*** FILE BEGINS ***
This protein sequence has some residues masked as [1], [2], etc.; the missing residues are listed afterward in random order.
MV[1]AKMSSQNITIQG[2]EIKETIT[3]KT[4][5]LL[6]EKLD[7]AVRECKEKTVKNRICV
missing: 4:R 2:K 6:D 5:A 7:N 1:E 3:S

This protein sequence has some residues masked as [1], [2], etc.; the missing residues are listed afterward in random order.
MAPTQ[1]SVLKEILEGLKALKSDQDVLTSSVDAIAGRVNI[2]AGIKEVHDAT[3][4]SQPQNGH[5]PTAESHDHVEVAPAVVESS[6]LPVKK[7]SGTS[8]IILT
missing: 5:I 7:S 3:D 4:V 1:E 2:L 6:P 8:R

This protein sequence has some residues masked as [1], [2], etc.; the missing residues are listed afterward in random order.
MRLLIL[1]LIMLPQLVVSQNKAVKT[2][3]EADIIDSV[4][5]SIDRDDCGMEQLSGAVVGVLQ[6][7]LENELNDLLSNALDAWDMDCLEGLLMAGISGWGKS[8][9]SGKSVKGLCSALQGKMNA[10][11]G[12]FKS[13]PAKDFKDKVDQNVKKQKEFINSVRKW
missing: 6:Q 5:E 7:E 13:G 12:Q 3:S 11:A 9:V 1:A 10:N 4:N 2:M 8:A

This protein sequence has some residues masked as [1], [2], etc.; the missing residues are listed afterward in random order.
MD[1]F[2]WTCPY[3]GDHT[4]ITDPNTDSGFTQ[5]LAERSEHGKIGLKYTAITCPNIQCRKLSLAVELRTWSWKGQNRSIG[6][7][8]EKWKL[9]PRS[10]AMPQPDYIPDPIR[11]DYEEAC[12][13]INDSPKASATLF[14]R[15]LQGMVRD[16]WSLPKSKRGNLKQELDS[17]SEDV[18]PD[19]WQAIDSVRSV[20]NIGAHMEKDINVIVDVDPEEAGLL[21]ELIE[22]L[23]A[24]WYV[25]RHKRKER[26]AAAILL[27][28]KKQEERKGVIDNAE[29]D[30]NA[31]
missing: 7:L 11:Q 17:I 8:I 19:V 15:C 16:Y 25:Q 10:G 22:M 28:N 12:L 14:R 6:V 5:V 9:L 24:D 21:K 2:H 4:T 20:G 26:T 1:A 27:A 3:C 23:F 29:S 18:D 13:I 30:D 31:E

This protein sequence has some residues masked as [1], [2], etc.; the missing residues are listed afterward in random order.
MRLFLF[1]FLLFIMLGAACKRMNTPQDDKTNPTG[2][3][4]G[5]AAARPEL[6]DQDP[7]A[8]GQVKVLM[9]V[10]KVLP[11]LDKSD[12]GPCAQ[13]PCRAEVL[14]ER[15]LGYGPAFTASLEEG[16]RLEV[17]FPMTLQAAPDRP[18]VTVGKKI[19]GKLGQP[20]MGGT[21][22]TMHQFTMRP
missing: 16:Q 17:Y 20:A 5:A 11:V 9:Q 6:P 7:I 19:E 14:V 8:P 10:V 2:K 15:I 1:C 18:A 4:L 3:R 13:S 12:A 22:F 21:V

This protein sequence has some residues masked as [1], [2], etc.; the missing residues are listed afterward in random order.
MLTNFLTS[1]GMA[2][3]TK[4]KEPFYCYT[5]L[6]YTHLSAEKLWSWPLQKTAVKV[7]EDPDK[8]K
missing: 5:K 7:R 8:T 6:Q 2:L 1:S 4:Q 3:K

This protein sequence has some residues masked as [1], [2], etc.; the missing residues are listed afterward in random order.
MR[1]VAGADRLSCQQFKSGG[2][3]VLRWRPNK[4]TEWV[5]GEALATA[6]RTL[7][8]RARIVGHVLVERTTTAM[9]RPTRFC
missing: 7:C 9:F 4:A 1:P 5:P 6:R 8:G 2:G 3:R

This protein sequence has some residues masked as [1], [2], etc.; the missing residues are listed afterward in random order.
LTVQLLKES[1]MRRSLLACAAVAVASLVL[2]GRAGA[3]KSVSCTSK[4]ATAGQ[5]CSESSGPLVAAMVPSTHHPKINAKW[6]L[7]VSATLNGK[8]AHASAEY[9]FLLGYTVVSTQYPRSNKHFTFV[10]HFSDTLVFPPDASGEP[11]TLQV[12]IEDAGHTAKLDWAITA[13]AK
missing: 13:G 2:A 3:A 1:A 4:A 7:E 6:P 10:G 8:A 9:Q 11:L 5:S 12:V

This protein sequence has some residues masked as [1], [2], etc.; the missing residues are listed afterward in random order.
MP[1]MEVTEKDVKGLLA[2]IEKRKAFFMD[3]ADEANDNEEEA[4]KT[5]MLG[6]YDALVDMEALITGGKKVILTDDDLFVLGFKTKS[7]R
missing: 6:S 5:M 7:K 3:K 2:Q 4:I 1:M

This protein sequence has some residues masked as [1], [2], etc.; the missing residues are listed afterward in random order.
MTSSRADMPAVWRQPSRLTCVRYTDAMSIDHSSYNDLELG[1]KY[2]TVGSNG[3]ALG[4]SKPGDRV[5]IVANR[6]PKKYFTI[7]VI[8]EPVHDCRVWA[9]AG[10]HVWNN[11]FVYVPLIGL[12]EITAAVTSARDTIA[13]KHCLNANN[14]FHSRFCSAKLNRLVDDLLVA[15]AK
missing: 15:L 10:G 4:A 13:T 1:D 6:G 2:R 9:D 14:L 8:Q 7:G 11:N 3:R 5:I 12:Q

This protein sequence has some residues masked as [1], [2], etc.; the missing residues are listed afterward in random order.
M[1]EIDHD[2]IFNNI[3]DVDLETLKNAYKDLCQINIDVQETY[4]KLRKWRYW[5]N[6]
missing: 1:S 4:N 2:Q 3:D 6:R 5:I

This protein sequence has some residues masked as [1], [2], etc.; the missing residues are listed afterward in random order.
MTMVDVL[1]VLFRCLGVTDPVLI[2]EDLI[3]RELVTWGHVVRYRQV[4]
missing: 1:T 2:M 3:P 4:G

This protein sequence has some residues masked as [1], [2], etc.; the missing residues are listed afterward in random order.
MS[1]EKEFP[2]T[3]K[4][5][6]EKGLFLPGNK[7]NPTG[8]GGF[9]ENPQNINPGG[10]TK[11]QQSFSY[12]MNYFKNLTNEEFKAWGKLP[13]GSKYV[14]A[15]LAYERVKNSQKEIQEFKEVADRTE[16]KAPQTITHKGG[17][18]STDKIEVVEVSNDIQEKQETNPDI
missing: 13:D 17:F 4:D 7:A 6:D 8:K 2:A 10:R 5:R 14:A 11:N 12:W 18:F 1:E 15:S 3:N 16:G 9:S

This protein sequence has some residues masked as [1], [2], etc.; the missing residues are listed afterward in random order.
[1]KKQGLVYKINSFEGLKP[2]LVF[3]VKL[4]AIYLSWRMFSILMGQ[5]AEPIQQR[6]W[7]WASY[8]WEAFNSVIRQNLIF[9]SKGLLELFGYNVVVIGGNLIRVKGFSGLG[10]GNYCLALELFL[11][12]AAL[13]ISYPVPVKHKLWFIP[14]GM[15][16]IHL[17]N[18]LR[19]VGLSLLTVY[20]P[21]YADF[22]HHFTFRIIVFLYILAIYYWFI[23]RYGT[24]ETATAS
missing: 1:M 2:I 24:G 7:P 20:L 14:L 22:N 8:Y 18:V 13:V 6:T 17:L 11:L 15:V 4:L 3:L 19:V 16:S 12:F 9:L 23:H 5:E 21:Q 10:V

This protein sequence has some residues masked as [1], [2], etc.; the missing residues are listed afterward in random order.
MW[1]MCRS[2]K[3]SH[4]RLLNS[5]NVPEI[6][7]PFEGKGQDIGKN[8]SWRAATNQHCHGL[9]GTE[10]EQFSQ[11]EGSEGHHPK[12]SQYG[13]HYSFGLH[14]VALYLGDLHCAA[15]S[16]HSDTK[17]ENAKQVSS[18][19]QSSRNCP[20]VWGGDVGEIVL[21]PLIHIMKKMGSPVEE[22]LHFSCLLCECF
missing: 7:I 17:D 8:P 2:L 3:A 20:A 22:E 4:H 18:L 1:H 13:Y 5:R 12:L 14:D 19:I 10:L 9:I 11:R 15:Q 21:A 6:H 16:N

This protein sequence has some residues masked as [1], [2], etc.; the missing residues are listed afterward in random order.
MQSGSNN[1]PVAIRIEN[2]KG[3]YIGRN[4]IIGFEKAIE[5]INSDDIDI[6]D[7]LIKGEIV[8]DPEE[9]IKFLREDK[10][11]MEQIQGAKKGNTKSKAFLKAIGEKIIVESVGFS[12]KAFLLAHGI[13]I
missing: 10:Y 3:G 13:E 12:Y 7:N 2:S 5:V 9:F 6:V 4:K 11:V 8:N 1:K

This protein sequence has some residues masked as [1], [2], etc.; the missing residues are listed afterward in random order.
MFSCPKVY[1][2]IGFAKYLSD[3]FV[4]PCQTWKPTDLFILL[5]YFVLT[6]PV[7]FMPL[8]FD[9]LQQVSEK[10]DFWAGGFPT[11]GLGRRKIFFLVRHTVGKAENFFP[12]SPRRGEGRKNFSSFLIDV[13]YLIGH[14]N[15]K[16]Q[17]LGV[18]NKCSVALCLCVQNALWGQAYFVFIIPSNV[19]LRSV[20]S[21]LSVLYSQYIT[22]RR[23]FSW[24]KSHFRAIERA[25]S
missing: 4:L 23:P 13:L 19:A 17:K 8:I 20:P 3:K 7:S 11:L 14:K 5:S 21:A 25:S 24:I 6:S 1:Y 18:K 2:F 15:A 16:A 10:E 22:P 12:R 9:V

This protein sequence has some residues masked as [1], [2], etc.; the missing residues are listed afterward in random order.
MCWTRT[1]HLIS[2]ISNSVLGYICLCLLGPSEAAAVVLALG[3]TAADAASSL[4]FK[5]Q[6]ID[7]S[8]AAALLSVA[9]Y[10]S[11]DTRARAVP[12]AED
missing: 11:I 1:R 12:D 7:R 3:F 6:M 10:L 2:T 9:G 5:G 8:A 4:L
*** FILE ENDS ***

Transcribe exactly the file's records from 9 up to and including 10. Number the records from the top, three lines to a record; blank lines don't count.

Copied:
This protein sequence has some residues masked as [1], [2], etc.; the missing residues are listed afterward in random order.
MP[1]MEVTEKDVKGLLA[2]IEKRKAFFMD[3]ADEANDNEEEA[4]KT[5]MLG[6]YDALVDMEALITGGKKVILTDDDLFVLGFKTKS[7]R
missing: 6:S 5:M 7:K 3:K 2:Q 4:I 1:M

This protein sequence has some residues masked as [1], [2], etc.; the missing residues are listed afterward in random order.
MTSSRADMPAVWRQPSRLTCVRYTDAMSIDHSSYNDLELG[1]KY[2]TVGSNG[3]ALG[4]SKPGDRV[5]IVANR[6]PKKYFTI[7]VI[8]EPVHDCRVWA[9]AG[10]HVWNN[11]FVYVPLIGL[12]EITAAVTSARDTIA[13]KHCLNANN[14]FHSRFCSAKLNRLVDDLLVA[15]AK
missing: 15:L 10:G 4:A 13:T 1:D 6:G 2:R 9:D 14:L 8:Q 7:G 11:N 3:R 5:I 12:Q